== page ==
UPR of Suriname: improvements in health care, but concerns over collective land rights
Friday, 13 May 2011 17:39

During the afternoon of 6 May 2011, the Working Group on the UPR examined the human rights situation in Suriname. The delegation was comprised of Henry MacDonald, the Permanent representative to the UN, and representatives from the department of Foreign Affairs and Police, and the Ministry of Justice. In his introductory speech Mr MacDonald highlighted his country's efforts to address disparities suffered by a number of vulnerable groups.


The interactive debate was largely focused on the issues of indigenous and Maroon collective rights, gender representation, education and trafficking. A number of States referenced the 2008 Inter-American Court decision related to Maroon land rights. Certain States praised Suriname for its successful implementation of a national strategy to combat Malaria. Specific recommendations, questions and comments raised included:

  • Recommendations for Suriname to ratify the second Optional Protocol of the Convention on Civil and Political Rights, and to eliminate the death penalty in domestic legislation .
  • Praise for efforts to provide health services and anti viral drugs to persons living with HIV and AIDS.
  • Criticism of the continued application of corporal punishment.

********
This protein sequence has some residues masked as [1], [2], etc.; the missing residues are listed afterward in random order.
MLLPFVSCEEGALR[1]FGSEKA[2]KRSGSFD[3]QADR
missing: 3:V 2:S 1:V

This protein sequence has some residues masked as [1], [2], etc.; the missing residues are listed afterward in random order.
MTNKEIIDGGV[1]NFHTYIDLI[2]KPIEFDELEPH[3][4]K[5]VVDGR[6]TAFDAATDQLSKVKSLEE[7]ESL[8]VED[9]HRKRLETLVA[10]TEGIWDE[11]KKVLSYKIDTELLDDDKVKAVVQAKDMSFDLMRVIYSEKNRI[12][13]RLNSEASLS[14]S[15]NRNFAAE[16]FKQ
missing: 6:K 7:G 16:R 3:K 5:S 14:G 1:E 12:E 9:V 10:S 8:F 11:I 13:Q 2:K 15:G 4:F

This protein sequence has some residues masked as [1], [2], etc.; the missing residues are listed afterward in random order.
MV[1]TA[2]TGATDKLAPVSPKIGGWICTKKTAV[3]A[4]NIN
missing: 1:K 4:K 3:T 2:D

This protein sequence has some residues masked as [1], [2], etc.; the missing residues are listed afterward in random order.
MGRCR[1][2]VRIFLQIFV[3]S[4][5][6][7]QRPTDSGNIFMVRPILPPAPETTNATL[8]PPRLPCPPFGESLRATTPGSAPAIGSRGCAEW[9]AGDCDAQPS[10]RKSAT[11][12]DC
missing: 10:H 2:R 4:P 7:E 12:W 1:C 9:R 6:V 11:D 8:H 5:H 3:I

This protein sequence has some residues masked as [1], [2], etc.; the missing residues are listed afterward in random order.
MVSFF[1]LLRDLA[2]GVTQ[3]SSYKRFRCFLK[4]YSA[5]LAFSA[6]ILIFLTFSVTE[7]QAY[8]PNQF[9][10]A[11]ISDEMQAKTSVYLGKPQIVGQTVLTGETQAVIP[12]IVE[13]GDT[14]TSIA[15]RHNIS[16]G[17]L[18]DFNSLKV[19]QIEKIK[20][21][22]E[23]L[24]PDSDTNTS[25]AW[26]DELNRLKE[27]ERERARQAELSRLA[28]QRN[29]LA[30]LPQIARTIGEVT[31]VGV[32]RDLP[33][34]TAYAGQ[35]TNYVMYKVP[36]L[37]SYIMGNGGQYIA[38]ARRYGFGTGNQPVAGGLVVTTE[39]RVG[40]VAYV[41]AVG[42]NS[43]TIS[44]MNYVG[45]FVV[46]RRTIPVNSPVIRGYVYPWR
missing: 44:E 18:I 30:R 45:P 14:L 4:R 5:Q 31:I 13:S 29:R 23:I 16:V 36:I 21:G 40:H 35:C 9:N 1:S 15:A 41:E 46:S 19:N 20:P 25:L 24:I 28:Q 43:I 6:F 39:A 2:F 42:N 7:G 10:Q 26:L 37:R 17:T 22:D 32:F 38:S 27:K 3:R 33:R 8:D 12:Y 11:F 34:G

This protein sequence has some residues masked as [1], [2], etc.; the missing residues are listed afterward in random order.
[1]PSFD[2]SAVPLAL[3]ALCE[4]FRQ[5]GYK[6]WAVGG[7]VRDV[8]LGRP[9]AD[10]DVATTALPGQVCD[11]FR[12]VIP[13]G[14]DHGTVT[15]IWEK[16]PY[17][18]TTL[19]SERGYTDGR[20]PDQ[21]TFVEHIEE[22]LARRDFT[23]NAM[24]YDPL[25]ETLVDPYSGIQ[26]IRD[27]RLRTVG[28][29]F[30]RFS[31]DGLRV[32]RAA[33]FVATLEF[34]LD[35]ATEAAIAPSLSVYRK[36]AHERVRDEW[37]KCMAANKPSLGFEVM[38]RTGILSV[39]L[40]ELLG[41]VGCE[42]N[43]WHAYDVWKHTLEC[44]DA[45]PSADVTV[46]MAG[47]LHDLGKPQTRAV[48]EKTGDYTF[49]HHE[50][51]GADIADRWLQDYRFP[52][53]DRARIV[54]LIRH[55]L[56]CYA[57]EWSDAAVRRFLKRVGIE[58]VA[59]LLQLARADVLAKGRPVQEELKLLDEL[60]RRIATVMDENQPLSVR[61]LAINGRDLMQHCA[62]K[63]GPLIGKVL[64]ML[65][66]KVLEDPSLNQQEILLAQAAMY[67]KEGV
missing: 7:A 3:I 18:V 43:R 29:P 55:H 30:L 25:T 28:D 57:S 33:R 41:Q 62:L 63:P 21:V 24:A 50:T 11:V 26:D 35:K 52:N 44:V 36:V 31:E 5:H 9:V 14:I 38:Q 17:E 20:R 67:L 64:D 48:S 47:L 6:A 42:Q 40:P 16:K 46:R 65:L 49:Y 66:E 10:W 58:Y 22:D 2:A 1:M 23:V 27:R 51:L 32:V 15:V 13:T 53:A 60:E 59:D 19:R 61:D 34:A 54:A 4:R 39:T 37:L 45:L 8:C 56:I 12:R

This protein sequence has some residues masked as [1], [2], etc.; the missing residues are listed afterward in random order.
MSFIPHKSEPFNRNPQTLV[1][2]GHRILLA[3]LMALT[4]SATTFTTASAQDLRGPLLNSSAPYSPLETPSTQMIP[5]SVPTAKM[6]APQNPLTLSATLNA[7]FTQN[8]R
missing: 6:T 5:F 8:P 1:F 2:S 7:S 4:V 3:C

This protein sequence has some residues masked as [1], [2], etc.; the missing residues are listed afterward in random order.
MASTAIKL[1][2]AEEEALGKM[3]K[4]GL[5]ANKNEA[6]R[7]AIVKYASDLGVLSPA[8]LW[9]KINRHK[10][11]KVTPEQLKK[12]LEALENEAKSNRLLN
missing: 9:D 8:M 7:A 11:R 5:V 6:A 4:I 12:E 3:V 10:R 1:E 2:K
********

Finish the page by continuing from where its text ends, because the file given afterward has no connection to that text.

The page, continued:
• Recommendations to ensure indigenous groups and the Maroon benefit from public services and collective land rights as recognised in the Inter-American Court 2008 decision.
  • Appeals to Suriname to create a comprehensive national strategy to combat trafficking of persons and assess the vulnerability of sectors of society such as indigenous peoples.
  • Concerns over impunity of violence against women especially in cases of domestic abuse.
  • Calls for the age of criminal responsibility to be raised from 10 years to 12. Comments on the quality and access of education to children living in the interior and rural regions and steps taken for the promotion of bilingual education.
  • Recommendations to provide for more participation of women in public and economic spheres.

The delegation of Suriname engaged constructively in the process, answering States' questions with clear examples of actions already taken in response to their human rights challenges. However, it acknowledged it still had steps to take to fulfil the collective rights of the indigenous and Maroon peoples. During the adoption of the report, the delegation accepted 33 recommendations and said the remaining recommendations would be subject to consultations.


For more information, including statements delivered and the report of the Working Group, see the OHCHR extranet (username: hrc extranet, password: 1session).

© by The International Service for Human Rights (ISHR) 2018